When veteran lender Morten Arntzen contemplates the new vessel efficiency standards confronting ship financiers, the words “back to the future” come to mind.

“It’s a return to the time when banks were active in bilateral mortgage financing — they’d get the vessel inspection reports and actually read them. We’re going to have to do that again,” Arntzen says of the Energy Efficiency Existing Ship Index and Carbon Intensity Indicator.

But while shipping lenders have been mobilising staff to prepare for the new protocols, there is no consensus on how important the banks will be in policing the rules.

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Some observers suggest lenders are likely to have a less significant enforcement role than vessel charterers in the foreseeable future.

“I don’t see banks being the police force. I see that happening more on the chartering side,” says one shipowner executive long involved in banking relationships. “They’ll rely on the charterers — people like Cargill and Bunge — to enforce those letter grades. Banks will rely on that enforcement, in my view.”

Arntzen, senior advisor to Australian bank Macquarie, largely agrees.

“Most banks are relaxed,” he tells TW+. “EEXI is not a big deal in most bank portfolios and the deadline next year is much ado about nothing for the industry. All the ships will comply and about half will need to do engine power limitations.

“CII is definitely more of an issue over time, but it ratchets up slowly and banks have time.”

Still, banks have been doing their due diligence. Macquarie began assessing its portfolio last year with outside help from classification society DNV. Other banks have been building their own models using resources such as shipbroker Braemar and online platform VesselsValue.

“We modelled our entire portfolio to make sure there weren’t any outliers,” Arntzen says. “You want to make sure you’re underwriting risk-smart. It’s just a matter of building the tools so you’re on top of your portfolio. We’re probably more focused than some as an asset financier needing to look at the value of the underlying collateral, but we’re all getting smarter.”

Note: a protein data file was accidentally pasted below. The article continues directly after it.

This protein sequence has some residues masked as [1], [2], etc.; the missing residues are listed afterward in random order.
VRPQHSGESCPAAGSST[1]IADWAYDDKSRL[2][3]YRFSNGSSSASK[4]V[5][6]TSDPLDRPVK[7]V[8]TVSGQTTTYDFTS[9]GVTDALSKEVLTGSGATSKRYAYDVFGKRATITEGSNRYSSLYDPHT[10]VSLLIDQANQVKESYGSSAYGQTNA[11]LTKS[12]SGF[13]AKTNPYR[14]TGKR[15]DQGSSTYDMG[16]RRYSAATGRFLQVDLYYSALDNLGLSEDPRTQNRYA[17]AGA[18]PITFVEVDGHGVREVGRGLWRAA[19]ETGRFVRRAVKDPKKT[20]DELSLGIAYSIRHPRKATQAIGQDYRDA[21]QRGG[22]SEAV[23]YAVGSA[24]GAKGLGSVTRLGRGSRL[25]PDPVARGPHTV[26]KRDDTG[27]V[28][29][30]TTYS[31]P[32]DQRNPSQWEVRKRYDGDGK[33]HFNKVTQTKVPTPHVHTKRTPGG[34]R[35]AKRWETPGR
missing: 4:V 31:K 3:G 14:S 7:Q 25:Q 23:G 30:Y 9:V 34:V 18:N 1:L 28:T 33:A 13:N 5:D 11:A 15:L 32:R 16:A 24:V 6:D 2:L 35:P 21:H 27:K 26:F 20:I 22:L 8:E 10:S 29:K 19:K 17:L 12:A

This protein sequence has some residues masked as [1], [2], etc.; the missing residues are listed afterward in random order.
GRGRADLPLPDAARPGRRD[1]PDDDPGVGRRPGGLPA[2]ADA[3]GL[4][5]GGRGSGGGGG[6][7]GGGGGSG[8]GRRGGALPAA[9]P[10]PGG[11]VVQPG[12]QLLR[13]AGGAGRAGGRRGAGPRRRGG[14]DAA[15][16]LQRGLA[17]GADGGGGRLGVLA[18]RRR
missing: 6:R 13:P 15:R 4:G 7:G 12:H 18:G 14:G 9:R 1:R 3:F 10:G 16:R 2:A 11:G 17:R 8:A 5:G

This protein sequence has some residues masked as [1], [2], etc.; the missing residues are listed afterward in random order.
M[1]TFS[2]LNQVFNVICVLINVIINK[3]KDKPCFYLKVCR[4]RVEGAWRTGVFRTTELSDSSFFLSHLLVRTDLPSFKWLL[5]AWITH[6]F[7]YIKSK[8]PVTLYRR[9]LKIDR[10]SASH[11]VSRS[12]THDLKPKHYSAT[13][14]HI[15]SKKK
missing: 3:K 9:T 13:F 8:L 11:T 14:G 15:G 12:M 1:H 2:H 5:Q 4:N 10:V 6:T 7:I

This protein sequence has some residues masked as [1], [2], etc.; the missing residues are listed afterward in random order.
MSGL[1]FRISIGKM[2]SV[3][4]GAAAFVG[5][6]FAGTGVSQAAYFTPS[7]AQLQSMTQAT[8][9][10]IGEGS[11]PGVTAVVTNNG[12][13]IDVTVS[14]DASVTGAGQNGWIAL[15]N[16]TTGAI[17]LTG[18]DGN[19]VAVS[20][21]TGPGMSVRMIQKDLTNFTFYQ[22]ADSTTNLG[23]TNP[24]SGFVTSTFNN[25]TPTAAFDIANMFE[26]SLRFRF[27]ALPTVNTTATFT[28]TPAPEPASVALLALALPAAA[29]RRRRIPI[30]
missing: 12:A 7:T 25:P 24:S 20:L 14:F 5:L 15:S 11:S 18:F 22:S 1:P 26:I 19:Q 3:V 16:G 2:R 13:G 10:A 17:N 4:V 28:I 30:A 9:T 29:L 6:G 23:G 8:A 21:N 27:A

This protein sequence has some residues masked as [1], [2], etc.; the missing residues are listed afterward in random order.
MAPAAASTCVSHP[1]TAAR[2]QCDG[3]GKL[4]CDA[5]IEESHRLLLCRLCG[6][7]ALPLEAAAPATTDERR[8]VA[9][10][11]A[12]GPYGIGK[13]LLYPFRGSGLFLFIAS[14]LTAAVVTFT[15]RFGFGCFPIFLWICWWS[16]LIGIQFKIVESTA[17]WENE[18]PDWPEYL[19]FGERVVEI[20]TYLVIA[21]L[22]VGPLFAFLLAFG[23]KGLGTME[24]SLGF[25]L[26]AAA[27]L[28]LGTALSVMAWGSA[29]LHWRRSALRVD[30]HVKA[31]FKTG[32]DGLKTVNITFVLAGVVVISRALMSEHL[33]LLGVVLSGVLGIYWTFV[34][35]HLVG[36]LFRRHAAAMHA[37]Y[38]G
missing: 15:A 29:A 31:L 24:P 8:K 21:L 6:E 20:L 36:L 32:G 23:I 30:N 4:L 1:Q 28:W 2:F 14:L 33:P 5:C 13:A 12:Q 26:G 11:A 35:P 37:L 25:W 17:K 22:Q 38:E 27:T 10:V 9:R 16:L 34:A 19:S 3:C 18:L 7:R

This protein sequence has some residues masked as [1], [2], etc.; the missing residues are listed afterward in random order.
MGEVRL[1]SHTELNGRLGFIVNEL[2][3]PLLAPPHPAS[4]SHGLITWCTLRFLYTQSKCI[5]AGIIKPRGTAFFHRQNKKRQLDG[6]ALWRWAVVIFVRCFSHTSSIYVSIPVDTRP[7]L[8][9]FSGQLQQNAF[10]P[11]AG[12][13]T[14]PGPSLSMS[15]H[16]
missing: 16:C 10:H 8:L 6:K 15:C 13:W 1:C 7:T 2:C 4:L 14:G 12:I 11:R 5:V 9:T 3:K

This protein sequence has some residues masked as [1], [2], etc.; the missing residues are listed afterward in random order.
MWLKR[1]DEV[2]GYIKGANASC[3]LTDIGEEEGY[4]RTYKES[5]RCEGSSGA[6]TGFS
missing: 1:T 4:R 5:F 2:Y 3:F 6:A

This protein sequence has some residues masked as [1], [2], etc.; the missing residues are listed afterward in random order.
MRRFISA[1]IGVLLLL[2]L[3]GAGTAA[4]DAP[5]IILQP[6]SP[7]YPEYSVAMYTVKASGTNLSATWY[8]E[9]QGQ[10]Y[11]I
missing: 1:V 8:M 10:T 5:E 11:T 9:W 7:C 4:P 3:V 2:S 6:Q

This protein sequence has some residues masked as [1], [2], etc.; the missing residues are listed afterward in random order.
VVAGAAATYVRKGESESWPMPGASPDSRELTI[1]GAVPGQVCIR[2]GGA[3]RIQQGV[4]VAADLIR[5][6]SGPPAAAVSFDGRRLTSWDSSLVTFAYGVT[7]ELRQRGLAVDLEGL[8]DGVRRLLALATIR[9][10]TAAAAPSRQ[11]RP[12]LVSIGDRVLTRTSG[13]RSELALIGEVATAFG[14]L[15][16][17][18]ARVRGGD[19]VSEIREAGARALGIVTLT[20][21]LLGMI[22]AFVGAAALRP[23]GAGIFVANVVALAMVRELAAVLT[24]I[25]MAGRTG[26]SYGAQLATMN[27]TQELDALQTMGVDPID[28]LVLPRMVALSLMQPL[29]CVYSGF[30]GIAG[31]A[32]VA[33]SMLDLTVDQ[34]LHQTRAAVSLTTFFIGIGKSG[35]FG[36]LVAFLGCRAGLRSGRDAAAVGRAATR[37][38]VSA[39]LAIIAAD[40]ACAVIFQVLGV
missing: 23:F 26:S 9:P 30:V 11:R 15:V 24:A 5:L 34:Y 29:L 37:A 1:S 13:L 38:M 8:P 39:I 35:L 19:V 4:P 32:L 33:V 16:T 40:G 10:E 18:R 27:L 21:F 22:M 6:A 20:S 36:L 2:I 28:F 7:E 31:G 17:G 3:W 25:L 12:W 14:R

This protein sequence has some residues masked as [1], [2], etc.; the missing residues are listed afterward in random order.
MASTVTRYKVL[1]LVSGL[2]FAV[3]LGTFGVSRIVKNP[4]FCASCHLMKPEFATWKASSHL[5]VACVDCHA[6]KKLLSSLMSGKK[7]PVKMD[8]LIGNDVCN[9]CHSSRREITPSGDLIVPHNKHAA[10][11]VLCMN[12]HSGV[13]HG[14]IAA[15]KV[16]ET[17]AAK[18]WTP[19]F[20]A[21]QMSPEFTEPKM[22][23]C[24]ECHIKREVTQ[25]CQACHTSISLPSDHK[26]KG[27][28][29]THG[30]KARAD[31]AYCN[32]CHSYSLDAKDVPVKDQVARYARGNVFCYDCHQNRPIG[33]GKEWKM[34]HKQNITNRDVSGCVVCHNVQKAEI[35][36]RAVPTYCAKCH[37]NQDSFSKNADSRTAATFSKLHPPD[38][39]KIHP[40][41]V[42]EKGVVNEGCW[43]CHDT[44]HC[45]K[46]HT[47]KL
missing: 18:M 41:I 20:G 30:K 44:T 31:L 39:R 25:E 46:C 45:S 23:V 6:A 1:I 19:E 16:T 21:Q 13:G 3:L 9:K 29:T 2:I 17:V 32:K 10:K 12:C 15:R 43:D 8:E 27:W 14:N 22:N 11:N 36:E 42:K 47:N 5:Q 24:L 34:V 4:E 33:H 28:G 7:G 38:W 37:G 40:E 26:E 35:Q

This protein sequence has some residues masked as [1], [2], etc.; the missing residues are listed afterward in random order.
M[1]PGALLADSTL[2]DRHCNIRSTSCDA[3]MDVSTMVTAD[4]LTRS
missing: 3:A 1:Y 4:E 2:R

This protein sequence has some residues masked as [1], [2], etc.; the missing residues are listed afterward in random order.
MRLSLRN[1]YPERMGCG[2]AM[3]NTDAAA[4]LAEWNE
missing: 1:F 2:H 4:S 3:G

Also working hard to prepare for the regulations is Dutch lender NIBC Bank. It has been assessing its portfolio for more than a year, according to global head of shipping Michael de Visser.

Michael Parker says there is no current linkage of efficiency protocols with the Poseidon Principles. Photo: June Essex/LISW

NIBC has sought external expertise but also hired a maritime engineer formerly with a shipyard who was interested in becoming a banker.

“Now we have the expertise in-house — you have to adjust and build your team a bit differently,” de Visser says.

He offers strong praise of the EEXI and CII standards, but also expresses concerns about the latter.

“These are very good measures,” he says. “I am happy with both, but I am a bit concerned about how CII is being implemented. There’s a lot of unclarity there.”

The problem is that similar vessels are receiving disparate ratings strictly on the basis of whether they are making short-haul or long-haul voyages.

“The ships on short haul on paper have very bad ratings, and the ships on long haul have good ones,” he says.

Evan Cohen. Photo: David Beyda

In one instance, NIBC monitored five sister vessels. It found the two in short-haul trade had “bad grades”, while those in long-haul business fared well.

The discrepancy is worrying, de Visser notes, in that the bank intends to follow a strict policy of financing only ships with an A, B or C grade, eschewing those with a D or an E.

“The reasons are highly technical and it’s a bit of uncharted territory at this point,” he adds. “Our clients are also exploring the reasons for the problem. They’ll either need to adjust their trading patterns to comply or they’re going to get the International Maritime Organization to change their calculations.”

Will all lenders be as strict as NIBC about denying financing to operators with D or E grades? There are doubts on this score in the absence of an absolute ban under the current regime.